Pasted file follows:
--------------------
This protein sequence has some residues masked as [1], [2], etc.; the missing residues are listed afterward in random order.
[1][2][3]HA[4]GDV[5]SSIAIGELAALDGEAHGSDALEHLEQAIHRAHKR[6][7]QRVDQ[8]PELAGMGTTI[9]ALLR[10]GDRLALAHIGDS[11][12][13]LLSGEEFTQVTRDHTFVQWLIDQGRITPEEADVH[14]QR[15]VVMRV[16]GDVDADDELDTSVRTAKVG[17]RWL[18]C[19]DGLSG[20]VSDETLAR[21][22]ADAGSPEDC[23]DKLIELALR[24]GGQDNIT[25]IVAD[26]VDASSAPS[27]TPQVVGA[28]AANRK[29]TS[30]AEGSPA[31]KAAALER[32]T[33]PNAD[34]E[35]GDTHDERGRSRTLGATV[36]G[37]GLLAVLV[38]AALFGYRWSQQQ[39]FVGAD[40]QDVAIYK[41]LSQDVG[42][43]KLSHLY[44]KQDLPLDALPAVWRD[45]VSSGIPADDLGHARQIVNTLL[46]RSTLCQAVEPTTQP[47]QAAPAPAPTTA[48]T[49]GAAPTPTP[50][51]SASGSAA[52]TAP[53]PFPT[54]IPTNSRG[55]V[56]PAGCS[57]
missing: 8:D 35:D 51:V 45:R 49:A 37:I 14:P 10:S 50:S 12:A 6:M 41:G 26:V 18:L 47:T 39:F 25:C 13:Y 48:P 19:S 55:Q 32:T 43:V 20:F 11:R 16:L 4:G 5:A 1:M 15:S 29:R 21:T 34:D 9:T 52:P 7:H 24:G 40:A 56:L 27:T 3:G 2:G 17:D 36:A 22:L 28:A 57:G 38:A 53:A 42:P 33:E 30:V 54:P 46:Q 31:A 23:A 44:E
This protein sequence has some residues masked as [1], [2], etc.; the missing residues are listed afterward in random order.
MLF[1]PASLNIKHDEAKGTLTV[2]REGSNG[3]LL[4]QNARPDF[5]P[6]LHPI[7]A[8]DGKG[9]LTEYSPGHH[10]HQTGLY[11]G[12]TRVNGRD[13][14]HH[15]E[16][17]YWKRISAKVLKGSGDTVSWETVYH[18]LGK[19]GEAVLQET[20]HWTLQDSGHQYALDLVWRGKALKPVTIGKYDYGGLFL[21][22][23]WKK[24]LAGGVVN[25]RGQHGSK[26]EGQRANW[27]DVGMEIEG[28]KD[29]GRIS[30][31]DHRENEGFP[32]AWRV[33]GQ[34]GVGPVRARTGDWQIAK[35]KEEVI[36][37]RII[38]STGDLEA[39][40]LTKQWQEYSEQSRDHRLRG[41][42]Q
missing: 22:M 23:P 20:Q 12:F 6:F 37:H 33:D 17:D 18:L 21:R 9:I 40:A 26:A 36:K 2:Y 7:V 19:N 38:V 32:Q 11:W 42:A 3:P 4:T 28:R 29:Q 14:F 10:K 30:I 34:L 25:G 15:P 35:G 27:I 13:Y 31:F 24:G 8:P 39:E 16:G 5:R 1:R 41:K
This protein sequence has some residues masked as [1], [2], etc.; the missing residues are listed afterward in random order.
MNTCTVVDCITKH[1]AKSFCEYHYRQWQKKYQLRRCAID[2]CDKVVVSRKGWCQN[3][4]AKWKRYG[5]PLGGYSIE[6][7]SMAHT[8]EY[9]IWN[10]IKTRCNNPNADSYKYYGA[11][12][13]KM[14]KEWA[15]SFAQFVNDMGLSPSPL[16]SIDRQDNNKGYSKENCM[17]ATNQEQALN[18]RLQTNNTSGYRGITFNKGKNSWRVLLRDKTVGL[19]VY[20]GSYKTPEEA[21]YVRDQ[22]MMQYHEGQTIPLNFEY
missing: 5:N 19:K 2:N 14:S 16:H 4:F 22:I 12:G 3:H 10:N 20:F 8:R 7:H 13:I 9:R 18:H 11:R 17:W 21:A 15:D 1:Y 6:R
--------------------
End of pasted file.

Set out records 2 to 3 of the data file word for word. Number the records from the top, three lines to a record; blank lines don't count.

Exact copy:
This protein sequence has some residues masked as [1], [2], etc.; the missing residues are listed afterward in random order.
MLF[1]PASLNIKHDEAKGTLTV[2]REGSNG[3]LL[4]QNARPDF[5]P[6]LHPI[7]A[8]DGKG[9]LTEYSPGHH[10]HQTGLY[11]G[12]TRVNGRD[13][14]HH[15]E[16][17]YWKRISAKVLKGSGDTVSWETVYH[18]LGK[19]GEAVLQET[20]HWTLQDSGHQYALDLVWRGKALKPVTIGKYDYGGLFL[21][22][23]WKK[24]LAGGVVN[25]RGQHGSK[26]EGQRANW[27]DVGMEIEG[28]KD[29]GRIS[30][31]DHRENEGFP[32]AWRV[33]GQ[34]GVGPVRARTGDWQIAK[35]KEEVI[36][37]RII[38]STGDLEA[39][40]LTKQWQEYSEQSRDHRLRG[41][42]Q
missing: 22:M 23:P 20:Q 12:F 6:F 37:H 33:D 17:D 18:L 21:R 9:I 40:A 26:A 36:K 2:Y 7:V 19:N 38:V 32:Q 11:W 42:A 3:P 4:T 28:R 29:Q 14:F 10:K 30:I 34:L 25:G 15:P 35:G 27:I 13:Y 31:F 24:G 8:P 39:E 16:G 5:R 1:R 41:K
This protein sequence has some residues masked as [1], [2], etc.; the missing residues are listed afterward in random order.
MNTCTVVDCITKH[1]AKSFCEYHYRQWQKKYQLRRCAID[2]CDKVVVSRKGWCQN[3][4]AKWKRYG[5]PLGGYSIE[6][7]SMAHT[8]EY[9]IWN[10]IKTRCNNPNADSYKYYGA[11][12][13]KM[14]KEWA[15]SFAQFVNDMGLSPSPL[16]SIDRQDNNKGYSKENCM[17]ATNQEQALN[18]RLQTNNTSGYRGITFNKGKNSWRVLLRDKTVGL[19]VY[20]GSYKTPEEA[21]YVRDQ[22]MMQYHEGQTIPLNFEY
missing: 5:N 19:K 2:N 14:S 16:H 4:F 22:I 12:G 3:H 10:N 20:F 8:R 7:H 13:I 9:R 18:H 11:R 17:W 21:A 15:D 1:Y 6:R